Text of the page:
A few Technological innovations that have benefitted the education sector:

Top of the list is Virtual and Augmented reality.

Virtual reality (VR), which creates a totally artificial environment,

What is augmented reality (AR)?

Augmented reality is an interactive experience that combines the real world and computer-generated content. The content can span multiple sensory modalities.  AR users experience a real-world environment with generated perceptual information overlaid on top of it.

  • Lenskart app

Digital library: is not dependent on the availability of space to preserve books and other reference articles like the conventional libraries.

Interactive whiteboards are dry erasable whiteboards that come with an LCD projector. The objective of these whiteboards is to make the students more engaging. Advantages are shown on your screen, be written on, act like a touch screen, save what you write on the board, etc. But with LCD video boards take the power of your television and combine that with your smartboard.

Google’s Apps for Education – millions of students and teachers around the world use this App which is a bundle of cloud-based e-mail, calendar, and document sharing products available free to schools. Google classroom is a free App that teachers can use to create and organize assignments provide feedback promptly and communicate with their classes easily. Became popular with the teachers during COVID lockdown.

Microsoft’s Skype or Zoom – give the students a platform to have real-time interactions with students of their age group in different parts of the world. Educators can also learn about the best classroom practices followed in other parts of the world. There could be student exchange programmes as well.

Benefits children with special needs –

text-to-speech software – that helps students with reading issues,

Speech recognition software, etc. Software that can read and write content can be a useful tool for the visually impaired.

BlogsBlogs or classroom weblogs are becoming increasingly popular with teachers and teacher education.

A blog is a web page made up of usually short, frequently updated posts that are arranged chronologically like a “what’s new” page of a journal. The contents and the purposes of blogs vary greatly from links and commentary about other websites to news about a company/person/idea, photos, poetry, mini-essays, project updates, and even fiction. Blogs may be personal or based on collaborative efforts on a specific topic or an area of mutual interest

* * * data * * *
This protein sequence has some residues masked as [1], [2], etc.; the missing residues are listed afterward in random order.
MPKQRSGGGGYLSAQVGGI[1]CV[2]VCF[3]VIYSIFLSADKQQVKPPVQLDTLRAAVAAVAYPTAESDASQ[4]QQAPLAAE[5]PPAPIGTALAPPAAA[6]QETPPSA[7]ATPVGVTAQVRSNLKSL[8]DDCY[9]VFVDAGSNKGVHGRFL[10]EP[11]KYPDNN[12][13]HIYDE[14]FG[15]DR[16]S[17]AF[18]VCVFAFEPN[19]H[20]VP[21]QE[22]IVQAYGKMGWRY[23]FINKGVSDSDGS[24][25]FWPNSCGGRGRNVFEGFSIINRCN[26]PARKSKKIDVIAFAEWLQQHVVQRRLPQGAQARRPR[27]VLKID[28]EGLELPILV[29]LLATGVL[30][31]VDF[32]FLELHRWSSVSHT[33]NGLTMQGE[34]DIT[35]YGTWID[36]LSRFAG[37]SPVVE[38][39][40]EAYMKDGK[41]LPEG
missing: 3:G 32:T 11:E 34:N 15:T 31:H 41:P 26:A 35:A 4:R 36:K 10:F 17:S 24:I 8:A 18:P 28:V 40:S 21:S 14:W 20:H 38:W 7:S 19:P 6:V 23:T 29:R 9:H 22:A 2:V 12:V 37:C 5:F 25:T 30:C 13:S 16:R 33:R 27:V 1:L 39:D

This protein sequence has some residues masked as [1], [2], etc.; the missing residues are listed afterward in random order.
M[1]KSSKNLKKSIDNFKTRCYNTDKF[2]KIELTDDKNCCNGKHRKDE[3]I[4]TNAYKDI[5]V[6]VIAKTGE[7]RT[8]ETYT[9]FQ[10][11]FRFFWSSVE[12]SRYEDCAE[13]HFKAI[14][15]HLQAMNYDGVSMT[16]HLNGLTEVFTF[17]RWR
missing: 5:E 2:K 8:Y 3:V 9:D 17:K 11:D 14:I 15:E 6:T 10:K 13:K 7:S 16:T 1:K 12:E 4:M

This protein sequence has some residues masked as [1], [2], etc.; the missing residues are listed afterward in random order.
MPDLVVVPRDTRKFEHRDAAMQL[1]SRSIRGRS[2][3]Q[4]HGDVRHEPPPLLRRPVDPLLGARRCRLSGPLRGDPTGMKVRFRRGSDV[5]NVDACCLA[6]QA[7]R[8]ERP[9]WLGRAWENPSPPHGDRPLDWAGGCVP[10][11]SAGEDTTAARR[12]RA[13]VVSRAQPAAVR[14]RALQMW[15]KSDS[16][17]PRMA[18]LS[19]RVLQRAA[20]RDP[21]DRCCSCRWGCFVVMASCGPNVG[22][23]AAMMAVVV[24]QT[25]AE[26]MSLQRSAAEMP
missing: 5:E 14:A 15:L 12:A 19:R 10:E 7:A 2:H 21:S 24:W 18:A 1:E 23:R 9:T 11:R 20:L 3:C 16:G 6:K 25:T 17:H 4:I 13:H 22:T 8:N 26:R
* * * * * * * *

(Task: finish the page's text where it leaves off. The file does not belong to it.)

Mobile learning is also known as m-learning. Mobile learning supports, with the help of mobile devices, continuous access to the learning process. This can be on appliances like the phone, laptop or tablet. Learning can take place wherever and whenever you want! With the advent of mobile learning, educational systems are changing.

m-learning in education

Tablets: Tablets with internet connectivity give access to various useful educational Apps, allows taking notes, enables reading up on topics relevant to subjects of studies, etc. Many IGCSE schools permit the use of tablets in class

Mobile learning usage:

  1. Offering mobile learning material is either asynchronous way of learning or Synchronous way,

Advantages of mobile learning –

  1. It can be anytime, anywhere learning.
  2. Motivation – An online quiz can bring in an added element of interest.
  3. More content – Videos and audios can be added. Videos make it possible to make learning livelier!
  4. Working together from long distance – While one student might be in New York and the other one in Amsterdam, it’s still possible to work together! This is one of the main benefits of mobile learning.
  5. Students share their work with their peers using camera phones. You can encourage students to take photos of billboards, street signs, menus, advertisements, or other examples of written English that they see around them. Compare the photos and discuss the spelling mistakes.
  6. The teacher can encourage students to create a personal visual story about their daily routine. The student can take a series of snapshots of moments in their day, for example, their schedule for a timeline and identify the snapshots as time wasters, worthwhile activities, etc.

Blended Learning

Popularized by Khan Academy and its massive library of instructional videos. Its roots are dug into online teaching–learning.  It uses online & brick and mortar space. The objective is to provide an integrated learning experience.

The process is explained using a ready example.

  1. A teacher explains the steps of the digital storytelling technique

– face to face